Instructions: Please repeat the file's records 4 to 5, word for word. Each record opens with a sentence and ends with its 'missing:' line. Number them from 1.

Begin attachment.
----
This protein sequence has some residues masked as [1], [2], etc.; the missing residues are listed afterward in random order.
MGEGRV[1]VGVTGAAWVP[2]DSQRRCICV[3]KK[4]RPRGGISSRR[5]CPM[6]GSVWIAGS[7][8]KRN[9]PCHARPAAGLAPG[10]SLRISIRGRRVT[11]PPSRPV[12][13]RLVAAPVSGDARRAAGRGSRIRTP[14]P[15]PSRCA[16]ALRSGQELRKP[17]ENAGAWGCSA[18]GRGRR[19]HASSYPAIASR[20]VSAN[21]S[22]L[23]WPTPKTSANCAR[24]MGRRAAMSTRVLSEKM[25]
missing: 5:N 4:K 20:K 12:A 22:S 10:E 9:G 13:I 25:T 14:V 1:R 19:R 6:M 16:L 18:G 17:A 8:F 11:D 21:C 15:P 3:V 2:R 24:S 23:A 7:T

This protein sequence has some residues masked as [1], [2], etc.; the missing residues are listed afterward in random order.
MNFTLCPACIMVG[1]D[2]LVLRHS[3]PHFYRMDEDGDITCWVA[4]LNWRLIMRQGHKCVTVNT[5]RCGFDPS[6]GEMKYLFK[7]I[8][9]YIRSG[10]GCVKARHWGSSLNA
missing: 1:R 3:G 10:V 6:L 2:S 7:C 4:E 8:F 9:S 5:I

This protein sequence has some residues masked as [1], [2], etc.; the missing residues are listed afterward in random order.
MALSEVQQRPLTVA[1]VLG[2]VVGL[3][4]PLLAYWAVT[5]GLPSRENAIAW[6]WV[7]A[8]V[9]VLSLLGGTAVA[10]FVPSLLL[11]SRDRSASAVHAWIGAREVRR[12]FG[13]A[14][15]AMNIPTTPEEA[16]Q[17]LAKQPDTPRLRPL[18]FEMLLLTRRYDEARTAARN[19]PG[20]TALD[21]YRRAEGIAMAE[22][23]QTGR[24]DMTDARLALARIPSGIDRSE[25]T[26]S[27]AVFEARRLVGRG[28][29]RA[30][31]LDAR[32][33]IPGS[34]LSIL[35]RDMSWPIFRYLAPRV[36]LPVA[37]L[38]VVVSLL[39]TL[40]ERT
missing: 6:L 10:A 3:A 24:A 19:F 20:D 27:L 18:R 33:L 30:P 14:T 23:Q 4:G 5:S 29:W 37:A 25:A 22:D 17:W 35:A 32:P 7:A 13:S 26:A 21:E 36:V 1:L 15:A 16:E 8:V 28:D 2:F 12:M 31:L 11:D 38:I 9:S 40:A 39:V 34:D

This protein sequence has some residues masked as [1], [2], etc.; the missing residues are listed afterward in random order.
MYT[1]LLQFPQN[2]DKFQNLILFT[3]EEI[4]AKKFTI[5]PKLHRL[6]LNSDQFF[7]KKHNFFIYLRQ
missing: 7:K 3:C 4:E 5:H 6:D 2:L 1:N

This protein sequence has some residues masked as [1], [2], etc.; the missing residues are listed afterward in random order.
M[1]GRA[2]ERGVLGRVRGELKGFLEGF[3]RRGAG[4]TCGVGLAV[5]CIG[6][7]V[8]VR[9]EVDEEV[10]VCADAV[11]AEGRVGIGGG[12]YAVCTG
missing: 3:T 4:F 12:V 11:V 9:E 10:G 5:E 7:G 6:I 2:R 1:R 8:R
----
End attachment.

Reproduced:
This protein sequence has some residues masked as [1], [2], etc.; the missing residues are listed afterward in random order.
MYT[1]LLQFPQN[2]DKFQNLILFT[3]EEI[4]AKKFTI[5]PKLHRL[6]LNSDQFF[7]KKHNFFIYLRQ
missing: 7:K 3:C 4:E 5:H 6:D 2:L 1:N

This protein sequence has some residues masked as [1], [2], etc.; the missing residues are listed afterward in random order.
M[1]GRA[2]ERGVLGRVRGELKGFLEGF[3]RRGAG[4]TCGVGLAV[5]CIG[6][7]V[8]VR[9]EVDEEV[10]VCADAV[11]AEGRVGIGGG[12]YAVCTG
missing: 3:T 4:F 12:V 11:V 9:E 10:G 5:E 7:G 6:I 2:R 1:R 8:R